Advanced Search  
China Daily  
HK Edition  
Business Weekly   
Top News   
Money & Markets   
Trade & Industry   
Science & Technology   
Travel & Leisure   
IPR Special   
Auto World   
Digital life   
Art Investment   
Back Page   
Beijing Weekend   
Shanghai Star  
Manufacturers, Exporters, Wholesalers - Global trade starts here.
Cover ... ...
    Spot light

2006-03-13 07:48

Camera quality

Sony Corp of China suspended the distribution of six of its digital camera models on the Chinese mainland on December 16 after the Industrial and Commercial Administration of East China's Zhejiang Province found problems with the cameras' liquid crystal displays (LCDs), automatic exposures and white balances.

The company reported that a service hotline had been set up to handle customer concerns, but did not say how to return, repair or exchange any of the six cameras in question.

The Japan-based electronics producer challenged the administration's findings, but still issued another apology on December 19, saying it would recall its six "Cybershot" models.

Misleading claims

US-based beauty products giant P&G was hit with complaints from a Nanchang woman in March over the SKII anti-ageing De-Wrinkle Essence skincare product. The woman said it was ineffective and sparked an allergic reaction.

P&G was fined for misleading consumers in its skincare product ads on April 11. The Nanchang Commercial and Industrial Bureau in the provincial capital of East China's Jiangxi Province settled on a fine of 200,000 yuan (US$24,000) after a 20-day investigation into SKII.

The bureau has also looked into SKII's ingredients in response to another consumer's accusations that the skincare formula contained "unsafe materials."

P&G China spokesperson Feng Jialu insisted the product was safe, and said the only problem was related to advertising. Sales of SKII are stable on the Chinese mainland, but media reports have suggested that 12 per cent of SKII's frequent users doubted the product's quality, based on a confidential survey conducted by P&G early last April.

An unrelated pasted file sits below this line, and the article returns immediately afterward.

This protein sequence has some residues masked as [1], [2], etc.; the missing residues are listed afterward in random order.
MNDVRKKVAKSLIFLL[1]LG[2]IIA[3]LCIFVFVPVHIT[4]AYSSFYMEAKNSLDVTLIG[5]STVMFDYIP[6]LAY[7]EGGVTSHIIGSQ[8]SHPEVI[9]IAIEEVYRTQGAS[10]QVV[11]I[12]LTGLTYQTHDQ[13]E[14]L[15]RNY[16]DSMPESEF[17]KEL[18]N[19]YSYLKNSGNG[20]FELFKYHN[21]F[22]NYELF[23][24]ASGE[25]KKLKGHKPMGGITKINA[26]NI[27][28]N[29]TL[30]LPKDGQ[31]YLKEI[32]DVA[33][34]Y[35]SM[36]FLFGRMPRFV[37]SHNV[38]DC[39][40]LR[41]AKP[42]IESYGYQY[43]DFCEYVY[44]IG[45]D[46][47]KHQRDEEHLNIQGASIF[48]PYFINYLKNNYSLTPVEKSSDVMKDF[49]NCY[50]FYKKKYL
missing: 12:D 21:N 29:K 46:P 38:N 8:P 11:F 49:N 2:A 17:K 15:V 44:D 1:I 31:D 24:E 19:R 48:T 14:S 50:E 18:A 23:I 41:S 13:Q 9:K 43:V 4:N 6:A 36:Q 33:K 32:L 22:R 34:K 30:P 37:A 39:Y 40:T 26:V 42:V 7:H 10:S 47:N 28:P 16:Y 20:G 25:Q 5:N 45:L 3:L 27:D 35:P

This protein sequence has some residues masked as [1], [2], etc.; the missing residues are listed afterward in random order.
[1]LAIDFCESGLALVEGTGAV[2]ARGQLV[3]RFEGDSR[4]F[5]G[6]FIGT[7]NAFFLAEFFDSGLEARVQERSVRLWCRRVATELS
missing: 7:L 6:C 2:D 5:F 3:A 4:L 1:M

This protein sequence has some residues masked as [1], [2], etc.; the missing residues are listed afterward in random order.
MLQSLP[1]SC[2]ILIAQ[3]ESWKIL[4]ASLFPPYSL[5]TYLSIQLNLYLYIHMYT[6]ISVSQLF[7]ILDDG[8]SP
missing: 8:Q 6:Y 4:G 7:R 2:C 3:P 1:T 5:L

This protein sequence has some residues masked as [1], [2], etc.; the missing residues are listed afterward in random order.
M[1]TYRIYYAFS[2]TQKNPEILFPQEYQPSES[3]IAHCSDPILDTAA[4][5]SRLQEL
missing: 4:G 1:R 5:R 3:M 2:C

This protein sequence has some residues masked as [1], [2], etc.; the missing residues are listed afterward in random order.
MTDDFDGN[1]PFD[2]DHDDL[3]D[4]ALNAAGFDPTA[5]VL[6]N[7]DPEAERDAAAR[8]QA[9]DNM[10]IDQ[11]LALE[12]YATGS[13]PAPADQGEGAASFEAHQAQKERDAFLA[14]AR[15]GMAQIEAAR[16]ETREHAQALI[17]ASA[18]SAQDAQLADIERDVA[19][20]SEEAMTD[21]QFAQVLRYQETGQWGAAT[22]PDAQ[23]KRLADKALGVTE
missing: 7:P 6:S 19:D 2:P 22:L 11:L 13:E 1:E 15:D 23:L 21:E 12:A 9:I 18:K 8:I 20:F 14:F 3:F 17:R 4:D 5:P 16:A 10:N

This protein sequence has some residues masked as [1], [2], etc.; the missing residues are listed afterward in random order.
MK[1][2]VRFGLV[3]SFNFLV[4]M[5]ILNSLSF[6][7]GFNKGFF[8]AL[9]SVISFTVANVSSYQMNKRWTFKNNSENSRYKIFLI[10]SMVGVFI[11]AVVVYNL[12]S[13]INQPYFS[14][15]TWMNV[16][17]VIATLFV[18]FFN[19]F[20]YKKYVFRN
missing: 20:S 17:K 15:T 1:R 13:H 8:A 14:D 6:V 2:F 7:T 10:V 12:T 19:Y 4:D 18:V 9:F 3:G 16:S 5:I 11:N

Cancer risk

A US study warned on April 18 that triclosan in Colgate brand toothpaste could lead to cancer. Triclosan can react with water to produce chloroform gas. Chloroform can cause depression, liver problems and cancer, if inhaled in large enough quantities.

China forbids the use of triclosan in cosmetics, but has no rule on its use in toothpastes. which is why the health authorities did not require Colgate to pull the products from shelves as its counterparts did in Europe. Sales of Colgate toothpaste still dropped significantly, however.

Health concern

The Shenzhen municipal government in South China's Guangdong Province shut down a kitchen used by leading US ice cream brand Haagen-Dazs in June after finding it lacked a permit and failed to meet health standards.

The ice cream was primarily made next to a toilet and several rubbish bins in a house . Local government officials discovered the illegal kitchen through a tip from another citizen.

Brand owner General Mills reported that the ice cream made in the Shenzhen kitchen has been sent to the United States for the past five years without incident. The case stirred public concern, and although no other health violations were reported, business dropped sharply.

Expired food

Customers discovered expired bread and cakes on store shelves a week after Wal-Mart Beijing Zhichunlu Supercentre officially opened last May . The general manager of the new outlet blamed the mistake on inexperienced employees.

Local industrial and commercial officials warned Wal-Mart, the world's top chain retailer, to improve its supervisory system and strengthen management. Visitors dropped sharply after local media reported the news.

National standards

Nestle's Jin Pai Growing 3+Milk Powder for babies and young children was found to contain more iodine than allowed by national standards during a May 25 survey by quality inspection authorities in East China's Zhejiang Province. Similar problems were later discovered in Beijing and Kunming, in Southwest China's Yunnan Province.

The Swiss company insisted the powder was safe and refused to recall its products. Nestle issued a public statement on June 5 apologizing for exceeding national standards on iodine content in some Nestle milk-based powder products, but said the matter was not a safety or health issue.

The National Standardization Administrative Commission declared on June 8 that products in violation of national standards must halt production and sales immediately. Nestle eventually pulled the Jin Pai 3+Milk Powder from stores shelves across the country.

(China Daily 03/13/2006 page5)


| Home | News | Business | Culture | Living in China | Forum | E-Papers | Weather |

| About Us | Contact Us | Site Map | Jobs | About China Daily |
 Copyright 2005 All rights reserved. Registered Number: 20100000002731